However, the impacts of extreme events like hurricanes are not just monetary. Hurricanes Eta and Iota alone caused disruptions to livelihoods, loss of electricity and millions of hectares of crops, damage to infrastructure (including health facilities and schools), contamination of water sources, and an increase in displacement, notably attributed with a rise in violence against women and children. Together, these impacts hinder the achievement of SDGs 1, 2, 3, 4, 5, 6, 7, 8, 9, 10 and 11 in the region.

Complex climate change indicators: interconnections and feedback loops

The temperature of the ocean is just one indicator of how the climate is changing and the impacts that it can have on sustainable development. Part of what makes climate change so complex is that these climate indicators, or the component parts of the climate system, are interconnected and reinforcing.

For example, the temperature of the ocean is not just associated with increased storm activity; it also has a significant role in the health of marine species and ecosystems such as coral reefs, and the communities that depend on them (SDG 14). Additionally, as the ocean warms, not only does it expand, leading to sea level rise, it also perpetuates the melting of sea ice, revealing darker water, that in turn absorbs more heat, in a feedback loop. Finally, as water warms, its capacity to store carbon dioxide from the atmosphere is reduced, impacting the efficacy of any climate action taken by nations (SDG 13).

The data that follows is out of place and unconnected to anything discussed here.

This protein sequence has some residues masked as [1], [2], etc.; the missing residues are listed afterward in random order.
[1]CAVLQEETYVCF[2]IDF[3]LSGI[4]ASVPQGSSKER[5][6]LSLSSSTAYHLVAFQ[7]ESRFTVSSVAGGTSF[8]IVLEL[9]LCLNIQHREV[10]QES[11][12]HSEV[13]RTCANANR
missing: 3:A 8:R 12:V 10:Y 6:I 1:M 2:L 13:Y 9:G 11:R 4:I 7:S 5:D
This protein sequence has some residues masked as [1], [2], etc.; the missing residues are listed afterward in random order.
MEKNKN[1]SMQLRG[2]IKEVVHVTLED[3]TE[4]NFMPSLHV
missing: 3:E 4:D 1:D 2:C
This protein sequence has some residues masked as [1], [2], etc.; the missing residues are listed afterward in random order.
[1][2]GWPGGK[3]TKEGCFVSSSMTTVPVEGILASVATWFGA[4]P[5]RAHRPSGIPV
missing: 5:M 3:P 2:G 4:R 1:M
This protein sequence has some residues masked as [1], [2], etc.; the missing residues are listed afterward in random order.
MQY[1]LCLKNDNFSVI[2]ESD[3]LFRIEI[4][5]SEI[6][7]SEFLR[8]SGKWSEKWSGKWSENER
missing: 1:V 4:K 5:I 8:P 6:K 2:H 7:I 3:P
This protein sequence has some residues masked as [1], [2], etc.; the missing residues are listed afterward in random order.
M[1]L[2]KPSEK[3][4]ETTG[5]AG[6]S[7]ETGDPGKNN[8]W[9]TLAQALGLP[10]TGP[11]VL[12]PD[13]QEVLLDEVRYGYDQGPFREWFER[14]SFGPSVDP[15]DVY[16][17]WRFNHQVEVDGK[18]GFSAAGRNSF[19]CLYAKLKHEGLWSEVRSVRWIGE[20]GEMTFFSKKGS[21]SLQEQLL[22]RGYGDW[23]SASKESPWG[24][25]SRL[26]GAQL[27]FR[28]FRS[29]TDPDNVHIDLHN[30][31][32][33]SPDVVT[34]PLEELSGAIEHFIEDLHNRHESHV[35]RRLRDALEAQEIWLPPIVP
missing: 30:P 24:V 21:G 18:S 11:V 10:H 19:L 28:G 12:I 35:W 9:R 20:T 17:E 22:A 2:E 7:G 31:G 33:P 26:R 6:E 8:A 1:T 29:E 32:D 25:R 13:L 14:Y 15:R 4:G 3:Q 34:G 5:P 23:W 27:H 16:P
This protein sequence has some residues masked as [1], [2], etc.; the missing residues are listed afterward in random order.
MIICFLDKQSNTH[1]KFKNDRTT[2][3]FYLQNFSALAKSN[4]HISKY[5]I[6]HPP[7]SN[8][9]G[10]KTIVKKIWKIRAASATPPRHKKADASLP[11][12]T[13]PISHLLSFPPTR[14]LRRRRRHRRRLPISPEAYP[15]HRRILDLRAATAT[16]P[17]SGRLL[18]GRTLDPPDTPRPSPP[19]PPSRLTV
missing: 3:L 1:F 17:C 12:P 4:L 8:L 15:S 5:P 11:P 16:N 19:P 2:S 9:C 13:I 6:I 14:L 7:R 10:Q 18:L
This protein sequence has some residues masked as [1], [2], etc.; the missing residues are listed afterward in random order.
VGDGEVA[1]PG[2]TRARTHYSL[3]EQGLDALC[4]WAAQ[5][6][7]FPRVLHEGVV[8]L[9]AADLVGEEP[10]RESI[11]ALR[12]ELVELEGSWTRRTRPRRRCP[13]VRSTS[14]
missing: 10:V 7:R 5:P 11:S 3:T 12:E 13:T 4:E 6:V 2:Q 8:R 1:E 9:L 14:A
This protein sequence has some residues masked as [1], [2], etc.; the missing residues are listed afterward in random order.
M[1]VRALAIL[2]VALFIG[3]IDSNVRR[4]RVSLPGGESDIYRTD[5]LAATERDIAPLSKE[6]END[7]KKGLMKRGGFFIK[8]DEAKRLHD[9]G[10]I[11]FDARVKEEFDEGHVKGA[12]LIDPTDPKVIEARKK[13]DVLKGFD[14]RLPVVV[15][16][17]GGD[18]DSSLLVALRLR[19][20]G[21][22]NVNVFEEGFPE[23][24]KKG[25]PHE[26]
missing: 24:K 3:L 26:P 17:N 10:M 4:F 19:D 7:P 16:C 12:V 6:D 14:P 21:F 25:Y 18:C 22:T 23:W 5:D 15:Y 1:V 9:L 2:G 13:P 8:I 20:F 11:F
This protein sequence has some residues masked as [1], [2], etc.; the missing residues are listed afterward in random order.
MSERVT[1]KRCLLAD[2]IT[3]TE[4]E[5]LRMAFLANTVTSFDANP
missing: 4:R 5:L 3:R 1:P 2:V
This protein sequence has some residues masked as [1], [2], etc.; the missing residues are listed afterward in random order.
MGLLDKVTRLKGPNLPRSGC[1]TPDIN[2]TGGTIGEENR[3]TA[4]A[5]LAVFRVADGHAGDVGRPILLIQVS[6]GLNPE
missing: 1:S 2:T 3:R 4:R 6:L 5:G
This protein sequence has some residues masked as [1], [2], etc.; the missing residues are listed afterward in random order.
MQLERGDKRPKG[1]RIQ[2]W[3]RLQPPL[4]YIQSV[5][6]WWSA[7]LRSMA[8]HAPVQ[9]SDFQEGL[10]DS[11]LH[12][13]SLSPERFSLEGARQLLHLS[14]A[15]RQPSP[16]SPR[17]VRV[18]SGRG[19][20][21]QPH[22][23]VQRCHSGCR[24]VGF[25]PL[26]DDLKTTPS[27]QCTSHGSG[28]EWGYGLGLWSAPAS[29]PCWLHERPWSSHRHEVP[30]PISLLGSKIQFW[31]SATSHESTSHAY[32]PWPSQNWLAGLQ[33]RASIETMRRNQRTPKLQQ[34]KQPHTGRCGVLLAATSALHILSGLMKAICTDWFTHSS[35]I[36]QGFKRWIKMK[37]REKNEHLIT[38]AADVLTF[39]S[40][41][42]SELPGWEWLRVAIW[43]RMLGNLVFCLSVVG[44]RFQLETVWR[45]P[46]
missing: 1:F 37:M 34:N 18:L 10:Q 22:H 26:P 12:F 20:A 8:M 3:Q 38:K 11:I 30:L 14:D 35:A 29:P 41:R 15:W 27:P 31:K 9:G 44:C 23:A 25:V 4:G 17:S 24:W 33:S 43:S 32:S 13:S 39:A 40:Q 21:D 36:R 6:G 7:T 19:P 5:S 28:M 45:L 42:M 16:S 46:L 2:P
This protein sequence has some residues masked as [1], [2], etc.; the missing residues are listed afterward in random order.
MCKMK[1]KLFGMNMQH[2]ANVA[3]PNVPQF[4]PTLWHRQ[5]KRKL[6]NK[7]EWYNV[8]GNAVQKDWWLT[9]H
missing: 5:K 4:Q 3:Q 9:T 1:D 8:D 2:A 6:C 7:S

Thus, by connecting changes to the physical components of the climate with worsening extreme events and their impacts, it becomes clear that climate change is not a geographically or temporally distant phenomenon, but rather something that is already having a concrete and detrimental impact on sustainable development.

Moving forward: engaging with climate information

The first step to action is understanding. To facilitate a better understanding of climate change and encourage more drastic climate action, the World Meteorological Organization (WMO) is now producing regional “State of the Climate” reports that concretely measure and track the changes occurring to the climate regionally.

Using key climate indicators, peer-reviewed data, world-class climate experts and input from multiple United Nations agencies, the reports aim to enable readers across all disciplines to better comprehend the cause-and-effect relationships that govern the key components of the climate system, and how they are interconnected with wellbeing and broader sustainable development.

However, these reports alone are not enough. Innovative digital tools such as ArcGIS StoryMaps and the World Economic Forum’s Strategic Intelligence maps provide new ways to engage with climate data, learn about the science, and explore the connections to other global issues.


What is the World Economic Forum’s Sustainable Development Impact summit?

But the real solution lies with us. Only by engaging with complex climate information, sharing it with our networks and demanding improved policy will we see real change. Start exploring these tools yourself to see how improved climate literacy can lead to action.

Not only are the SDGs relying on it, we all are.

For more information, 'State of the Climate' reports for Latin America and the Caribbean, Asia, and Africa have recently published, as well as this brochure connecting climate indicators to sustainable development.

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The views expressed in this article are those of the author alone and not the World Economic Forum.